I first encountered saxophonist Jess Gillam at a private party given by a friend of mine. Still just a young teenager, she burst on to the stage in a gold-sequinned mini dress and black DMs, and proceeded to play an unaccompanied, foot-tapping saxophone solo with all the energy, commitment and confidence of a seasoned professional artist twice her age. Her vibrant presence was palpable and hugely engaging: it was clear even then that she was going to go far.
And so she has. A finalist in the 2016 BBC Young Musician competition, she had already made her name as “one to watch”, not only for her striking stage outfits (shiny trousers, a homage to David Bowie jacket, and those DMs), but her obvious pleasure in music making. I attended the grand final of BBCYM at the Barbican and was rooting for Jess. Her stage presence was – and is – charismatic, infectiously extrovert, and highly expressive. She was assured and very comfortable on stage, interacting enthusiastically with the orchestra and lifting the sound out of her instrument and into the audience.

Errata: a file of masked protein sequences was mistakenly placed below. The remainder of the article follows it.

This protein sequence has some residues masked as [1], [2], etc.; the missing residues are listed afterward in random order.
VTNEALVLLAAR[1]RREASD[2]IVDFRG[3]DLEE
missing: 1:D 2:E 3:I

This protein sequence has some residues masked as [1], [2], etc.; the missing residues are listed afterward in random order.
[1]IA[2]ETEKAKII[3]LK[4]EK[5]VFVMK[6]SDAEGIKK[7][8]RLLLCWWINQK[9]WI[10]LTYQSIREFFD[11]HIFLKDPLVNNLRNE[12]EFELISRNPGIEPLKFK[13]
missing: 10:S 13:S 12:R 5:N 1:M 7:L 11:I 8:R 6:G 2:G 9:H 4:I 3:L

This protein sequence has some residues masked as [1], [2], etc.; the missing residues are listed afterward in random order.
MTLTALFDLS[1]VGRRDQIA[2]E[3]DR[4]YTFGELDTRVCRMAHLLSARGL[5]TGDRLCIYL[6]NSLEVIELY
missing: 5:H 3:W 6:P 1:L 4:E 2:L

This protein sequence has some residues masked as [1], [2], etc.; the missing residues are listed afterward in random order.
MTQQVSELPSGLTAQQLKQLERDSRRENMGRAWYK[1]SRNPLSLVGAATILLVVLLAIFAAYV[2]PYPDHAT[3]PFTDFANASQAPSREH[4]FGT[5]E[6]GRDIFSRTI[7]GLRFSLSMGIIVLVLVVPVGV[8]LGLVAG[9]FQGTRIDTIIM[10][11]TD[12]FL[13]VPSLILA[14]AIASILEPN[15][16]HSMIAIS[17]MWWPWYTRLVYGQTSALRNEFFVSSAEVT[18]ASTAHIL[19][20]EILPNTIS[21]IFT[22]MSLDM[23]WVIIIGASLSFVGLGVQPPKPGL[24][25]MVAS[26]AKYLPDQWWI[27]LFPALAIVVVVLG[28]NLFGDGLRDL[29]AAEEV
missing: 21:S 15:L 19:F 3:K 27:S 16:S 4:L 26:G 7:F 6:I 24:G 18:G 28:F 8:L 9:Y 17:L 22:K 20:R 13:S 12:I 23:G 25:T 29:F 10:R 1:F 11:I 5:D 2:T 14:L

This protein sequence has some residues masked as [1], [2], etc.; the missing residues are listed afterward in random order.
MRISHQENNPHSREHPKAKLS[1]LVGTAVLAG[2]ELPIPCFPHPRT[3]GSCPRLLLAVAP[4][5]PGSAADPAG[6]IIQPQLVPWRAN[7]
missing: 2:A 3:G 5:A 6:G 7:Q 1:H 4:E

If anyone is going to succeed at advocating classical music to the younger generation – the generation that concert promoters are so keen to tempt inside classical venues – it’s someone like Jess Gillam. She’s personable, intelligent, articulate, enthusiastic and attractive, and can reach out to young people by engaging them without condescension.
Rise, her debut disc, reflects her democratic, joyful and eclectic approach to music making, and offers an enjoyably varied selection across genres of music which has inspired her, including This Woman’s Work by Kate Bush – as tender and tear-jerkingly poignant as the original – and Where Are We Now? from David Bowie’s penultimate album (in an arrangement by Jess’s teacher and mentor John Harle). These sit well with works by composers as diverse as Dowland and Weill, Marcello and Milhaud, and reveal Jess’s musical versatility, segueing deftly between the sombre elegance of the Adagio from the Oboe Concerto by Marcello (which Bach “borrowed” to create an equally striking concerto for solo keyboard), and Milhaud’s playful Scaramouche. Her sound is rich in expression and vibrant colours, her intonation so sensitively controlled, at times one might think she’s playing a clarinet. If previously you thought the saxophone was a “jazz instrument”, listen to Jess’s John Dowland; here she perfectly captures the haunting simplicity of this Renaissance music.
Rise is available now on the Decca label and also via digital download and streaming